This month, I am joining into a larger discussion highlighting members of the Pagan community that we admire and are thankful for.
The Pagan community is full of diverse voices, speaking from many different perspectives, and this, I firmly believe, is one of the great strengths of Paganism. However, I have also come to feel that there are moments when Pagan dialogue becomes so concerned with acceptance and diversity that we lose track of the subject of our discussions and stop saying anything at all. Sometimes, I think we could do with a little less nicety.
Sometimes, I think, we need to say no.
So, that is why I am thankful for Galina Krasskova.
In all honesty, she irritates and frustrates me. More often than not, I agree with her ideas, and wish that she could have found almost any other way to present them. I have criticized her views on praxis and theology on several occasions, and I have even gone so far as to re-imagine her conception of the Filter. I find her difficult and often galling, and that is why I always return to her.
Krasskova is blunt and to the point. She does not tolerate vacillation, and you always know exactly where she stands. Galina Krasskova offends and upsets people, and she has been unfairly targeted because of her willingness to stand up for what she believes and for what she feels the community needs.
I firmly believe that Contemporary Paganism needs strong voices. We need people who are willing to stand strong and who will not bend under pressure. Even if we disagree, people like Galina Krasskova force us to re-examine ourselves and our positions. Speaking personally, on several occasions, she has challenged me to examine why I hold certain views and why I am reacting in a certain way. Even if, in the end, my position is the same as it was when I started, I now have a much better understanding of myself and my relation to the community.
Indeed, it is in her focus on relationships that I think Galina Krasskova is such a valuable voice. Persistently, she talks about the importance of maintaining good relationships with the spiritual beings who are the origins of our faith. Be they ancestors or deities, Krasskova reminds us that we are reaching out to something, that our practice is not just one sided, for our own enjoyment, but that there is something more. While I dislike her constant focus on praxis, I do believe that it is vital for us to understand the experience of religious practice as something greater than our own satisfaction.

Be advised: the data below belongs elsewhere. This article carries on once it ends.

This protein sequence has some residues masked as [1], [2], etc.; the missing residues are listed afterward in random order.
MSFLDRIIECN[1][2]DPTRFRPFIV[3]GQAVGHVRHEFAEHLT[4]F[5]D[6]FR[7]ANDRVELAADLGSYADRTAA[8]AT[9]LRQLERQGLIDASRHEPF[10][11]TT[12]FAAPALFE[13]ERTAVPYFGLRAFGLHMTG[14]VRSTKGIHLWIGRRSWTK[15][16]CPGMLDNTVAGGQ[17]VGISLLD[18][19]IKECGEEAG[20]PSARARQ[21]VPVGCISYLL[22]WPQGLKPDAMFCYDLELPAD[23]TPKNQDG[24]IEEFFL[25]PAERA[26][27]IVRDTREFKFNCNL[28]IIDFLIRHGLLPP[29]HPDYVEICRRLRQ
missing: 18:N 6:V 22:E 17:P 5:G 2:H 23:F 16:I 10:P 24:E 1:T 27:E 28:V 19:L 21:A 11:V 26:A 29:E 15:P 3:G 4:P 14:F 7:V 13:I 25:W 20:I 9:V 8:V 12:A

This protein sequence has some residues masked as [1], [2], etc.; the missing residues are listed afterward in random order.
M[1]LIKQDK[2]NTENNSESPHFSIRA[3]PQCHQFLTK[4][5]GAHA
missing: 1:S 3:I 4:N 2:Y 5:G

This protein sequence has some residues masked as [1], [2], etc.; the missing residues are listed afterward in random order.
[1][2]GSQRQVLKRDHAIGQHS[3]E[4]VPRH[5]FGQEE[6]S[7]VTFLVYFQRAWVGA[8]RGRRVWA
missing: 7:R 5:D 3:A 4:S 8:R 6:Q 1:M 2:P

I approach the Gods as sentient, primal, independent Beings. They exist with us or without us. They may choose to engage with us, but They have a reality far beyond what we are capable of imagining. As a polytheist I and many like me are engaged in an ongoing devotional relationship with the Powers that may take many different forms. The commonality between them is that such relationships are based in respect, piety, and devotion. They’re based in an acknowledgement that the Gods are higher on the food chain than we, and that it is right and proper for us to show Them respect.
While I do not expect everyone to agree with Galina Krasskova or her views on polytheism, I am very thankful that she is willing to so boldly express herself. I think that we need to be challenged and provoked as a community. I think that we need to be made uncomfortable. We need people like the old Cynic philosophers of Ancient Greece, who would wander into town decrying the decadence and fatuousness of daily life. For these reasons, I am thankful for Galina Krasskova, and I hope that she continues to speak.
Krasskova, G. (2013, Ocotober 02). Polytheism isn’t hard. Retrieved from http://krasskova.weebly.com/1/post/2013/10/polytheism-isnt-hard.html